Our patients come from unrelated consanguineous families from the Black Sea region in Turkey, as were the individuals described by Gundesli et al. who identified –using polymorphic DNA markers—a shared haplotype of ~2.3 Mb upstream of the PLEC
variant in five of their patients [10
]. Our haplotype analysis using WES data for three of our patients confirms the founder effect for the PLEC
variant in the Turkish population but also delineates the breakpoints and size of the haplotype more clearly at 3.8 Mb.
Up until now, myasthenic phenotypes were frequently associated with mutations in the C-domain of PLEC.
However, the cases described here carry the c.1_9del mutation, located in exon 1 of the plectin 1f isoform, and no other rare damaging variants in the PLEC
actin binding domain have been detected (Figure 5
). Plectin 1f plays an important role in the NMJ and interacts directly with rapsyn [5
]. Our findings support the hypothesis of a crucial role of plectin 1f isoform in the NMJ and in the pathogenesis of myasthenic features. Although we only found a decremental response of 10% or more on RNS in two of our patients, the other two patients had severe weakness due to the muscular dystrophy, which might have masked the dysfunction of the NMJ. The patients who had less severe weakness and more prominent decremental response on RNS, had the most benefit from treatment. Early diagnosis and treatment of these patients may be more effective and lead to an improved quality of life.
To the best of our knowledge, only a few cases of EBS-MD with myasthenia have been described so far (Table 2
). However, myasthenic features in EBS-MD patients may be missed if they are not investigated systematically and no additional tests such as SF-EMG are performed.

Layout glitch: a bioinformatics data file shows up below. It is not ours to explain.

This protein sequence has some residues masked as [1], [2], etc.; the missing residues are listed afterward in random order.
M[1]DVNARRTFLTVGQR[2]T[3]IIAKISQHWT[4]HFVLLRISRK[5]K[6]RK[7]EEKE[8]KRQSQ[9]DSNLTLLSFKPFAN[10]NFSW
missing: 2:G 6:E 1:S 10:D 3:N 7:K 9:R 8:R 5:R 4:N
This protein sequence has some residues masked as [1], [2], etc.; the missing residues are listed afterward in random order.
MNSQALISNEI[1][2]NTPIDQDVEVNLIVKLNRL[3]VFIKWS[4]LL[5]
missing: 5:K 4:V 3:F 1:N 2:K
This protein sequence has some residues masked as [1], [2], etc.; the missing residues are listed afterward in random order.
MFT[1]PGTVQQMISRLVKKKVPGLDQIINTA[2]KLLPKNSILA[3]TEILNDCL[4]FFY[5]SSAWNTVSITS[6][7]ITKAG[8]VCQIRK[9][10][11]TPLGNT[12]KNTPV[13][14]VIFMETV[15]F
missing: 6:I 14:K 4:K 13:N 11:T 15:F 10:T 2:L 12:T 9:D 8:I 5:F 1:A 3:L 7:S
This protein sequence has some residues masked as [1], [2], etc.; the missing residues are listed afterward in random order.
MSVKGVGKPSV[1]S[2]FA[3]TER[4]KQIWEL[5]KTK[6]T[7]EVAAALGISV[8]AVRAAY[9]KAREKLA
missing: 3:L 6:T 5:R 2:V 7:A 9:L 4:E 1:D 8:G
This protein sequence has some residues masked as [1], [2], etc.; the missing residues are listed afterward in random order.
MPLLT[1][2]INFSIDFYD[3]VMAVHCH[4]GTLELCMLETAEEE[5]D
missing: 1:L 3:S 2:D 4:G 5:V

Plectin is a structural scaffolding protein concentrated at sites of mechanical stress and in the Z-disc. In PLEC
patients with myasthenic features, neuromuscular junctions showed abnormal morphology with disrupted structures and degeneration [5
]. At the molecular level, it was shown that plectin 1f plays an important role in the stability of the NMJ [4
]. Electron microscopy analysis of muscle biopsies of patients with start codon loss in 1f isoform showed empty spaces between the sarcolemma and the contractile elements [10
]. It was suggested that PLEC 1f interacts with desmin intermediate filaments (IFs) in the postsynaptic domain of the NMJ and plays a central role in their stability by directly interacting with rapsyn. Staining performed specifically for the PLEC 1f isoform in the NMJ showed co-localization with acetylcholine receptors (AChRs) [5
] and in plectin-deficient myoblasts, AChRs are highly mobile and cannot form stable clusters. PLEC 1f also interacts with desmin and studies in PLEC 1f deficient myoblasts showed that without such a linkage the structural network of NMJ collapses [5
]. Conditional plectin knockout mice (Pax7-Cre/cKO) with postsynaptic absence of plectin, resulted in a phenotype similar to EBS-MD-MyS, with severe lack of coordination, reduced motility, and shortened life span. In this model, uncoupling of AChRs from IFs resulted in severe disorganization and fragmentation of the NMJ and depletion of AChRs. Instead, presynaptic lack of plectin did not cause reduced muscle strength in mice lacking P1c plectin isoform [5
Phenotypes associated with PLEC
mutations are highly variable, which may reflect the multiple binding partners of the plectin protein. The cause of this clinical variability is not yet fully understood but could be explained by the location of the mutations in different domains and various isoforms [27
]. As many patients with plectin deficiency have not been thoroughly investigated for NMJ defects, it may be that myasthenic features have been underestimated. Our cases carrying the c.1_9del PLEC
mutation broaden the LGMD R17 phenotype with onset in adulthood along with extraocular, facial, and tongue involvement. Individuals with PLEC
mutations should be carefully examined for myasthenic features and SF-EMG is crucial to confirm the diagnosis.